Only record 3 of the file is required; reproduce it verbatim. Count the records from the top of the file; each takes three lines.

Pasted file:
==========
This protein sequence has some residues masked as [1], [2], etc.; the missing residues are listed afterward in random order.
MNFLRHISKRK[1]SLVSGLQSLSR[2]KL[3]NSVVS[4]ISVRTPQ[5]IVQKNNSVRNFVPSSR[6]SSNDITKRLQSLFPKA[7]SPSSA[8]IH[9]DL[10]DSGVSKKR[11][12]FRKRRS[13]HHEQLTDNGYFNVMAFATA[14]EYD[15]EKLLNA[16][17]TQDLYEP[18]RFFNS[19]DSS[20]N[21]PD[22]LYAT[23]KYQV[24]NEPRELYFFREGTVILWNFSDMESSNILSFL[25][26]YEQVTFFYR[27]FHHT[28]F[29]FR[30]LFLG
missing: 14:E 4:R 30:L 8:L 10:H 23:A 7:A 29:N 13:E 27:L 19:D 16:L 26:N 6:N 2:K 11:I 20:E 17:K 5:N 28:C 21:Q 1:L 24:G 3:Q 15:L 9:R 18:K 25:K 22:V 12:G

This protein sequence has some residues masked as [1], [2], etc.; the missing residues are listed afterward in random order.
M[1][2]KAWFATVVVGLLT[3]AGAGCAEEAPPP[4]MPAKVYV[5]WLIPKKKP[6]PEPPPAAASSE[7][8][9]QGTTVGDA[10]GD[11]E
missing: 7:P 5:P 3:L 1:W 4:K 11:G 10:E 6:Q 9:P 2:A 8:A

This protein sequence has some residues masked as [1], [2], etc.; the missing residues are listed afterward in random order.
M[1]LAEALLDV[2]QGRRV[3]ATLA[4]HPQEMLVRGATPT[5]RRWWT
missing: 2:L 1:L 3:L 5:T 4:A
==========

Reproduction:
This protein sequence has some residues masked as [1], [2], etc.; the missing residues are listed afterward in random order.
M[1]LAEALLDV[2]QGRRV[3]ATLA[4]HPQEMLVRGATPT[5]RRWWT
missing: 2:L 1:L 3:L 5:T 4:A